Every B2B and B2C marketer needs to know how to set up site search tracking in Google Analytics. This post and video will show you how, including how to find your query parameters (the most confusing part).
- Why setting up site search tracking in Google Analytics is important
- Where to find the site search controls in Google Analytics
- How to identify your query parameters
Video Tutorial (Text How-To is below)
Why setting up site search tracking in Google Analytics is important
Without site search tracking in Google Analytics, you only have two-thirds of the data you need to optimize your website’s user experience. You need to know not only how users get to your site and what they view, but also what they want. That’s where site search comes in. By collecting this data in GA, you get real-world feedback on exactly what your most valuable constituents are actively seeking, allowing you to prioritize that content.
How to turn on site search tracking in Google Analytics
Actually turning on site search tracking Google Analytics is a really quick process. It literally takes about 15 seconds. (Which is pretty cool.) Here’s how you do it:
Step 1: Navigate to the Admin section of Google Analytics
Step 2: Click on ‘View Settings’
Step 3: Scroll to ‘Site Search Settings’ and toggle it on
Step 4: Enter Your Query Parameter(s)
This is the “hard part” of setting up site search tracking in Google Analytics … and it’s actually pretty easy. See that red “Query parameter” box in the screenshot above? That’s where you need to tell Google Analytics how to find user search queries.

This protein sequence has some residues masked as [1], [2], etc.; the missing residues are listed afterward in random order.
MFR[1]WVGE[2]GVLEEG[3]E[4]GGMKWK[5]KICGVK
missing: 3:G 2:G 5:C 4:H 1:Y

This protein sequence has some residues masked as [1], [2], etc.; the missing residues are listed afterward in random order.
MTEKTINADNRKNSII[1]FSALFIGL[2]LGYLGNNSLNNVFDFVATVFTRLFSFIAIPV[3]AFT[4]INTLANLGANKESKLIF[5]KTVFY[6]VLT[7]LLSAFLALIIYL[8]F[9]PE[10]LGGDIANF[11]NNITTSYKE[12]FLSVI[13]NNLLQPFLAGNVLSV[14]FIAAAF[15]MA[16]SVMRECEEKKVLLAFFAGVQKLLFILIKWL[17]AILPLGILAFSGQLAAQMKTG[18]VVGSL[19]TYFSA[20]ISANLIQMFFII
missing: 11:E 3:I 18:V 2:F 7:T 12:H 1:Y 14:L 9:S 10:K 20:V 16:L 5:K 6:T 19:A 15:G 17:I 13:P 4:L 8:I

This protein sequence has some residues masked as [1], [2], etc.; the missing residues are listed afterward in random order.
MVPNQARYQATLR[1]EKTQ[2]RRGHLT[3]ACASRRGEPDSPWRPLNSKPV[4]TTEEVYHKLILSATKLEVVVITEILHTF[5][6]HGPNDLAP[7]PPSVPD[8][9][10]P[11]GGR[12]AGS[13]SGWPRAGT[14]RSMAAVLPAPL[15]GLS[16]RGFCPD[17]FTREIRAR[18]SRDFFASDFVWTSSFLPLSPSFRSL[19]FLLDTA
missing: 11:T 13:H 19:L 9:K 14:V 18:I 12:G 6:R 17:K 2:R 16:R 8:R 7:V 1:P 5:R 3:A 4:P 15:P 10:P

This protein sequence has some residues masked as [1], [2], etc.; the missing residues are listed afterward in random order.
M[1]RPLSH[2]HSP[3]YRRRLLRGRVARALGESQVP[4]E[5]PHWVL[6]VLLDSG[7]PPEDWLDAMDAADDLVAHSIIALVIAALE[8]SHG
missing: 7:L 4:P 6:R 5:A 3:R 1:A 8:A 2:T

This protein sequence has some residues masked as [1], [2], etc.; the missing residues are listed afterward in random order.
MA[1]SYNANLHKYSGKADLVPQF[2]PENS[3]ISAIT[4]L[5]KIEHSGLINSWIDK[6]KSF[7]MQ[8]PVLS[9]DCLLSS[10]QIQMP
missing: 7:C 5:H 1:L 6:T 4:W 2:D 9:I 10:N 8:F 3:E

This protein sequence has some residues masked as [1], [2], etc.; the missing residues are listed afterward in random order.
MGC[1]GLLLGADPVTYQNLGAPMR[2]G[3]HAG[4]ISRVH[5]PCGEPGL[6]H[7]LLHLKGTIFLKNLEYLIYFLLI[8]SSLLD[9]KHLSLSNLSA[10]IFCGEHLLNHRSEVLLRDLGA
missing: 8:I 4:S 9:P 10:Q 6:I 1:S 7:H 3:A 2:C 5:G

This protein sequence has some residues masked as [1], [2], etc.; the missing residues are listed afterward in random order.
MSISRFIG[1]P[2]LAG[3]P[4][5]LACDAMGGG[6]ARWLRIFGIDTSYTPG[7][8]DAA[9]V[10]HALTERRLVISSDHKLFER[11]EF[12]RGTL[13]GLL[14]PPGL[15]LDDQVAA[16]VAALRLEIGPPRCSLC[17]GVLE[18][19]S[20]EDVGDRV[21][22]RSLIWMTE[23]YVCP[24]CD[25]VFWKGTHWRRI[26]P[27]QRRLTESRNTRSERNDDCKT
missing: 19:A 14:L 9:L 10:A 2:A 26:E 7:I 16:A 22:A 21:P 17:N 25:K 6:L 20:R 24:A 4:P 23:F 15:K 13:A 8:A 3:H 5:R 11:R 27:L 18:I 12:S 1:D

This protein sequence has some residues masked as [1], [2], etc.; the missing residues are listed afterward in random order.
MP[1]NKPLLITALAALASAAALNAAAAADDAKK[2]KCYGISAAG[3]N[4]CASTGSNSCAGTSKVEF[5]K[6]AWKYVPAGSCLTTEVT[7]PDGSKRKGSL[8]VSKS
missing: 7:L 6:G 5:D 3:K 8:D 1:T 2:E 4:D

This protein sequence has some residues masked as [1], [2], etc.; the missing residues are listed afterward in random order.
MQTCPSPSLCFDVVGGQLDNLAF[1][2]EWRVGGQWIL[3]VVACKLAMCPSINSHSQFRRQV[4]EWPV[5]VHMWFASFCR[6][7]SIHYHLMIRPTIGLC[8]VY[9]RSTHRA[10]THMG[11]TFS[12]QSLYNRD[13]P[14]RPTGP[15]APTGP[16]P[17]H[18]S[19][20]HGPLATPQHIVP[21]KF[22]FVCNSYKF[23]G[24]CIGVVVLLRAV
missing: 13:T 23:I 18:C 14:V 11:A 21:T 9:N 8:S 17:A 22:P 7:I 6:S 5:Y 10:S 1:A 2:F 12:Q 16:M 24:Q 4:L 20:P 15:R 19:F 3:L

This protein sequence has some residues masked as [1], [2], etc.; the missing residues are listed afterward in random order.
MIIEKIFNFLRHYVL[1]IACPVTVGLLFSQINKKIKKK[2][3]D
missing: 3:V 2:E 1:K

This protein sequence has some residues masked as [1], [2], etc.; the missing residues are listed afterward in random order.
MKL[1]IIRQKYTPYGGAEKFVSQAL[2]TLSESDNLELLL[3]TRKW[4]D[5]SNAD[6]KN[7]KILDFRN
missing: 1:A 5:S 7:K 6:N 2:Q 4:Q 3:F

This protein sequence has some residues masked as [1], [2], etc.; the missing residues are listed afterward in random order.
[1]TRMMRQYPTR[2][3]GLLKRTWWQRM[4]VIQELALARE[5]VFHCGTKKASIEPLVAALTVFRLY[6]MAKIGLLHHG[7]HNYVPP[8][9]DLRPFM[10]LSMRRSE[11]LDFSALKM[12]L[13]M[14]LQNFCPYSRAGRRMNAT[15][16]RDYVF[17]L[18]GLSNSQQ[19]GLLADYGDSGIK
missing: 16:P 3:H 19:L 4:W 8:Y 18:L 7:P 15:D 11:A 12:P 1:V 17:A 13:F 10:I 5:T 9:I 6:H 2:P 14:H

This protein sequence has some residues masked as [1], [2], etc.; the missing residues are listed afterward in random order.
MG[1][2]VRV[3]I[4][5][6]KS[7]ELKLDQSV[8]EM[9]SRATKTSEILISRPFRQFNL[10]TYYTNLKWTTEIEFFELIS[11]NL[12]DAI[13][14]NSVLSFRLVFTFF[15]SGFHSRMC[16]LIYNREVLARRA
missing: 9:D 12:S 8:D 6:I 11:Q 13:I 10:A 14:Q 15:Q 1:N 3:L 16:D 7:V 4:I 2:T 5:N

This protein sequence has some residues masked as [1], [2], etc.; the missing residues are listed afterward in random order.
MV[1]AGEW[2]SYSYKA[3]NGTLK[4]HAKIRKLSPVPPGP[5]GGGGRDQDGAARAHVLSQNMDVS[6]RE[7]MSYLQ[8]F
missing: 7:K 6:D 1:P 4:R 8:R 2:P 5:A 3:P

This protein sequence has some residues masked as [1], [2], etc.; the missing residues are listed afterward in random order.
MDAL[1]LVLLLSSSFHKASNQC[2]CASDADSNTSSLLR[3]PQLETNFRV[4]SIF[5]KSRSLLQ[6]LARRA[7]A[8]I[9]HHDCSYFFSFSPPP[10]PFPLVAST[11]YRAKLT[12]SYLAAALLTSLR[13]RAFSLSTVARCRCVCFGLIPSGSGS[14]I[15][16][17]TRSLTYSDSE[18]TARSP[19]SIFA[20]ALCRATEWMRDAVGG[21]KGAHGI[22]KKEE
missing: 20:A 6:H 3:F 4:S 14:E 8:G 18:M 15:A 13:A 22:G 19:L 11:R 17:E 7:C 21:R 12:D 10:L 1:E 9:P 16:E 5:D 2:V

To identify your query parameters, go to your website and run a search just like a user. It should return a results page with a URL like this one:
Your query parameter is the letter or word that appears directly after the question mark in the URL. In most WordPress installations, it’s the letter “s.”
Enter this value in the query parameter box in Google Analytics and save your settings. Once you see a “success” message, you’re done setting up site search tracking! At this point, you’ll start seeing user search queries flowing into GA just like any other data from your website. Use them to:
- Prioritize the information users are most actively seeking
- Reorient your navigation to make valuable information more prominent
- Create content that engages users more actively
- Fix common errors, like 404s
Need a hand setting up site search in Google Analytics or getting the most out of your web data? We’d love to help! Altitude is a full-service B2B marketing agency specializing in complex WordPress development. Contact us online or call 610-421-8601 x122 to get the conversation started.